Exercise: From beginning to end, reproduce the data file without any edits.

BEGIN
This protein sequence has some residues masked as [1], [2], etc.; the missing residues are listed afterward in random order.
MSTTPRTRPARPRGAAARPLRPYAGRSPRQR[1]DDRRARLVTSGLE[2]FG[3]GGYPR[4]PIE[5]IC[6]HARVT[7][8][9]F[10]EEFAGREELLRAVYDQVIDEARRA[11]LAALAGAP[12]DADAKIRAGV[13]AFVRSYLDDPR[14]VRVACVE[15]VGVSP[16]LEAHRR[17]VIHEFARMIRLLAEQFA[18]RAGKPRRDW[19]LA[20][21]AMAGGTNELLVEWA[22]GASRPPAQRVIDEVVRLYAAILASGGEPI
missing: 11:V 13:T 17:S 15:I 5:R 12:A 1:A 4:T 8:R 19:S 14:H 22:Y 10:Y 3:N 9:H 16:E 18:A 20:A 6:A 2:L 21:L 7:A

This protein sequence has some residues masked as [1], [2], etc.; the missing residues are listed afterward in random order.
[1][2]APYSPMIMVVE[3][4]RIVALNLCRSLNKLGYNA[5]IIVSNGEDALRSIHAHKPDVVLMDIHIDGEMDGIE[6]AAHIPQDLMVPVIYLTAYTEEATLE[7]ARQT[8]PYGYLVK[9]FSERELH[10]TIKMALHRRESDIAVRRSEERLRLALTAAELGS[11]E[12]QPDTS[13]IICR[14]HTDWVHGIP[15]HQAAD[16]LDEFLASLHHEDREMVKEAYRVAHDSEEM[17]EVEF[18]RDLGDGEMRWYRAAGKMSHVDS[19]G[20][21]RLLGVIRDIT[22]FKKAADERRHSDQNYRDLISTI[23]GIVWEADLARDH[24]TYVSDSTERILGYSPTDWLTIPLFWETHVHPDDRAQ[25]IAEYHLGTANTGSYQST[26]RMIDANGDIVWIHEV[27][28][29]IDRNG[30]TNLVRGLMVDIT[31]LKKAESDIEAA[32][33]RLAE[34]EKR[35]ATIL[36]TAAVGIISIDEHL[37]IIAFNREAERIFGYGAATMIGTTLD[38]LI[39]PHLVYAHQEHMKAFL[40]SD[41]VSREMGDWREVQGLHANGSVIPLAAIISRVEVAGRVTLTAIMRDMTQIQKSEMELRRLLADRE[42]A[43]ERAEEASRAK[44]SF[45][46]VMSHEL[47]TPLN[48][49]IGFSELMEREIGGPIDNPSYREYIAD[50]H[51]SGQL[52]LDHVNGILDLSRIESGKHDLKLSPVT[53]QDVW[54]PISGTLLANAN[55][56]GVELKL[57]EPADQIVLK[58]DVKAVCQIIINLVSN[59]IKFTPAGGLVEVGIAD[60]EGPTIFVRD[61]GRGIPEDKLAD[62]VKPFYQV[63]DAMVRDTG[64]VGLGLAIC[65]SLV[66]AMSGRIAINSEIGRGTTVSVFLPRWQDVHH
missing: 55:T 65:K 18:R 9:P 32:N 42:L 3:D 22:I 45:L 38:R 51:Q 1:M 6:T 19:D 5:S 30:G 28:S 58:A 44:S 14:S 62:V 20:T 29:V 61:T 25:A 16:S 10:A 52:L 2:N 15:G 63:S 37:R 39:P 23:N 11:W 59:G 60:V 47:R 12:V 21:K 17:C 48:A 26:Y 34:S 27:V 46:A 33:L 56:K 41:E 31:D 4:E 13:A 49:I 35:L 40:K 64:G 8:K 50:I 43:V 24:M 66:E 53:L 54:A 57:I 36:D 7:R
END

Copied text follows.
This protein sequence has some residues masked as [1], [2], etc.; the missing residues are listed afterward in random order.
MSTTPRTRPARPRGAAARPLRPYAGRSPRQR[1]DDRRARLVTSGLE[2]FG[3]GGYPR[4]PIE[5]IC[6]HARVT[7][8][9]F[10]EEFAGREELLRAVYDQVIDEARRA[11]LAALAGAP[12]DADAKIRAGV[13]AFVRSYLDDPR[14]VRVACVE[15]VGVSP[16]LEAHRR[17]VIHEFARMIRLLAEQFA[18]RAGKPRRDW[19]LA[20][21]AMAGGTNELLVEWA[22]GASRPPAQRVIDEVVRLYAAILASGGEPI
missing: 11:V 13:T 17:S 15:I 5:R 12:A 1:A 4:T 8:R 19:S 14:H 22:Y 10:Y 3:N 9:H 16:E 18:A 20:A 6:A 2:L 21:L 7:A

This protein sequence has some residues masked as [1], [2], etc.; the missing residues are listed afterward in random order.
[1][2]APYSPMIMVVE[3][4]RIVALNLCRSLNKLGYNA[5]IIVSNGEDALRSIHAHKPDVVLMDIHIDGEMDGIE[6]AAHIPQDLMVPVIYLTAYTEEATLE[7]ARQT[8]PYGYLVK[9]FSERELH[10]TIKMALHRRESDIAVRRSEERLRLALTAAELGS[11]E[12]QPDTS[13]IICR[14]HTDWVHGIP[15]HQAAD[16]LDEFLASLHHEDREMVKEAYRVAHDSEEM[17]EVEF[18]RDLGDGEMRWYRAAGKMSHVDS[19]G[20][21]RLLGVIRDIT[22]FKKAADERRHSDQNYRDLISTI[23]GIVWEADLARDH[24]TYVSDSTERILGYSPTDWLTIPLFWETHVHPDDRAQ[25]IAEYHLGTANTGSYQST[26]RMIDANGDIVWIHEV[27][28][29]IDRNG[30]TNLVRGLMVDIT[31]LKKAESDIEAA[32][33]RLAE[34]EKR[35]ATIL[36]TAAVGIISIDEHL[37]IIAFNREAERIFGYGAATMIGTTLD[38]LI[39]PHLVYAHQEHMKAFL[40]SD[41]VSREMGDWREVQGLHANGSVIPLAAIISRVEVAGRVTLTAIMRDMTQIQKSEMELRRLLADRE[42]A[43]ERAEEASRAK[44]SF[45][46]VMSHEL[47]TPLN[48][49]IGFSELMEREIGGPIDNPSYREYIAD[50]H[51]SGQL[52]LDHVNGILDLSRIESGKHDLKLSPVT[53]QDVW[54]PISGTLLANAN[55][56]GVELKL[57]EPADQIVLK[58]DVKAVCQIIINLVSN[59]IKFTPAGGLVEVGIAD[60]EGPTIFVRD[61]GRGIPEDKLAD[62]VKPFYQV[63]DAMVRDTG[64]VGLGLAIC[65]SLV[66]AMSGRIAINSEIGRGTTVSVFLPRWQDVHH
missing: 55:T 65:K 18:R 9:P 32:N 42:L 3:D 22:I 45:L 38:R 51:Q 1:M 6:T 19:D 5:S 30:G 28:S 58:A 44:S 14:S 62:V 20:T 29:V 61:T 25:A 16:S 10:A 52:L 2:N 15:G 63:S 37:R 39:P 23:N 11:W 59:G 60:V 47:R 12:V 21:K 17:C 48:A 26:Y 34:S 27:V 46:A 33:L 56:K 41:E 31:D 4:E 13:A 49:I 35:L 40:K 64:G 8:K 50:I 43:V 24:M 66:E 53:L 54:A 57:I 36:D 7:R